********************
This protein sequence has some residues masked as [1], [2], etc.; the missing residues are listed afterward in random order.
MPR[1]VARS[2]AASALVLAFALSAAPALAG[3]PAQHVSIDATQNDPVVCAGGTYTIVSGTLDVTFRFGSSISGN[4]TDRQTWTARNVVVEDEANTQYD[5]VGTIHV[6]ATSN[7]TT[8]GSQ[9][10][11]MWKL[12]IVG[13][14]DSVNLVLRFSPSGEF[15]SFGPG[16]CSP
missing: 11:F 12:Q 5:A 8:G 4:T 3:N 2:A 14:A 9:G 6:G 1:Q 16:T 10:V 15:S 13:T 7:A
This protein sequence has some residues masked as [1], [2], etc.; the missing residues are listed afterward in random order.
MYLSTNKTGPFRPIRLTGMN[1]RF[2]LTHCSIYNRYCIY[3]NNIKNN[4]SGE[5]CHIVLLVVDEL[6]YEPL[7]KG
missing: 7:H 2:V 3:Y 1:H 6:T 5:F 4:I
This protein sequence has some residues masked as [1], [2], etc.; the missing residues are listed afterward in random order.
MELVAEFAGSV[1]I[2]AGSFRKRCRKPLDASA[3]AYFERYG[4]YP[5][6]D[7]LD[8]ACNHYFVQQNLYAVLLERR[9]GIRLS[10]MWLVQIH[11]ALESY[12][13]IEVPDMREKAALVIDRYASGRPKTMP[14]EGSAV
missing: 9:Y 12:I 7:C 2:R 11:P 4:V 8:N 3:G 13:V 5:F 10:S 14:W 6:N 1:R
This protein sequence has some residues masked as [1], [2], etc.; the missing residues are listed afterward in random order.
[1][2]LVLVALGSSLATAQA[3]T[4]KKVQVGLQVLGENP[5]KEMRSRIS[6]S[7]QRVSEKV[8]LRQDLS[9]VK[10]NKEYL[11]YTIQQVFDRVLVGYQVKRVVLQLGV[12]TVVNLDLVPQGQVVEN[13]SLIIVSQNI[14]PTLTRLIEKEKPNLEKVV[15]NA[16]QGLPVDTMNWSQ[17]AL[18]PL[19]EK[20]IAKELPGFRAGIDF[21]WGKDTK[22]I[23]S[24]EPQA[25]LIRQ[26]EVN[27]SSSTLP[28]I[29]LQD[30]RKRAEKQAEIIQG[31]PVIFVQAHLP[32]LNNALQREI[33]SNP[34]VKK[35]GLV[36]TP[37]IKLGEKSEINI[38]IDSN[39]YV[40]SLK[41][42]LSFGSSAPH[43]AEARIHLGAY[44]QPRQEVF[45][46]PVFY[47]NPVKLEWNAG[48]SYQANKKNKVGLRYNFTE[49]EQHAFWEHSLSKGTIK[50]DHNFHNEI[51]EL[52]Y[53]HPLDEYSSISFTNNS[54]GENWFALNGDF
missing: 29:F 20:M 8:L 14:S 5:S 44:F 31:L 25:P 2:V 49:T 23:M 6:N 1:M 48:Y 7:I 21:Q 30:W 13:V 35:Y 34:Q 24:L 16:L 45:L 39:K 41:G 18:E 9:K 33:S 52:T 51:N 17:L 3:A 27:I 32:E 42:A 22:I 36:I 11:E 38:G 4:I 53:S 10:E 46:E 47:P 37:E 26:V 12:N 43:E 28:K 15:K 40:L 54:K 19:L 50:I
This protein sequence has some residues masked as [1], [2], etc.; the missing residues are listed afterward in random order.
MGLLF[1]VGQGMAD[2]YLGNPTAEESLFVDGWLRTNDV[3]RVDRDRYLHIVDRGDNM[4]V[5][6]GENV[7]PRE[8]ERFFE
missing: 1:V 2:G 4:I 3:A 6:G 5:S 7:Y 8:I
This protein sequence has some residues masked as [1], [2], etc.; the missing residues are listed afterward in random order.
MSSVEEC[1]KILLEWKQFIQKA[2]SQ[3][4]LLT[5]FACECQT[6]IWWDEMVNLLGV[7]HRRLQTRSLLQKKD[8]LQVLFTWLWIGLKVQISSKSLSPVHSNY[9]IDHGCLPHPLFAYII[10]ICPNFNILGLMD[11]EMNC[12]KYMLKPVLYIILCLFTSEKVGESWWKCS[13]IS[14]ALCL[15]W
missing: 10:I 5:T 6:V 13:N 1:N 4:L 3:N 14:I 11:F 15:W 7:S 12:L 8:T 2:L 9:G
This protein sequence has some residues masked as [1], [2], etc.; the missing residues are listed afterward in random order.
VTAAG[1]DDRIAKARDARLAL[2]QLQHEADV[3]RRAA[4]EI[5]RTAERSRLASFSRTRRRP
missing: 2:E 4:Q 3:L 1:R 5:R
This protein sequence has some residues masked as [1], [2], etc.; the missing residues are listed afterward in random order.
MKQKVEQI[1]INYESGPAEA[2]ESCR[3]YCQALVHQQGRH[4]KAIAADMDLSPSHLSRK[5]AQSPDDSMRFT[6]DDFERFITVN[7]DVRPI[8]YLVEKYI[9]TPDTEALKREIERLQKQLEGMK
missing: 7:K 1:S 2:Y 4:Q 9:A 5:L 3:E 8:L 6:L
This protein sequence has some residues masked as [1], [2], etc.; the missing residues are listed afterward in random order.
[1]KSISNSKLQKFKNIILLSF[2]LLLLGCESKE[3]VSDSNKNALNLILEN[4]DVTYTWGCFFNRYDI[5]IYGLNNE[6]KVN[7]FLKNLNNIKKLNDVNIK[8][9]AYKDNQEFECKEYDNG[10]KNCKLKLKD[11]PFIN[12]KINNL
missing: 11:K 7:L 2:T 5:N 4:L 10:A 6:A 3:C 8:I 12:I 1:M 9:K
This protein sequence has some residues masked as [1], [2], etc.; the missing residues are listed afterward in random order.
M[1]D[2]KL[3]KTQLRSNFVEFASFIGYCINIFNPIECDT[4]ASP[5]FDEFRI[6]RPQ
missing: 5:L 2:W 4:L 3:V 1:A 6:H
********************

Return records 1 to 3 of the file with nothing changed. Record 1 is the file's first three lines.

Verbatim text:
This protein sequence has some residues masked as [1], [2], etc.; the missing residues are listed afterward in random order.
MPR[1]VARS[2]AASALVLAFALSAAPALAG[3]PAQHVSIDATQNDPVVCAGGTYTIVSGTLDVTFRFGSSISGN[4]TDRQTWTARNVVVEDEANTQYD[5]VGTIHV[6]ATSN[7]TT[8]GSQ[9][10][11]MWKL[12]IVG[13][14]DSVNLVLRFSPSGEF[15]SFGPG[16]CSP
missing: 11:F 12:Q 5:A 8:G 4:T 3:N 2:A 14:A 9:G 6:G 1:Q 16:T 10:V 15:S 13:T 7:A
This protein sequence has some residues masked as [1], [2], etc.; the missing residues are listed afterward in random order.
MYLSTNKTGPFRPIRLTGMN[1]RF[2]LTHCSIYNRYCIY[3]NNIKNN[4]SGE[5]CHIVLLVVDEL[6]YEPL[7]KG
missing: 7:H 2:V 3:Y 1:H 6:T 5:F 4:I
This protein sequence has some residues masked as [1], [2], etc.; the missing residues are listed afterward in random order.
MELVAEFAGSV[1]I[2]AGSFRKRCRKPLDASA[3]AYFERYG[4]YP[5][6]D[7]LD[8]ACNHYFVQQNLYAVLLERR[9]GIRLS[10]MWLVQIH[11]ALESY[12][13]IEVPDMREKAALVIDRYASGRPKTMP[14]EGSAV
missing: 9:Y 12:I 7:C 2:R 11:P 4:V 8:N 3:G 13:V 5:F 10:S 14:W 6:N 1:R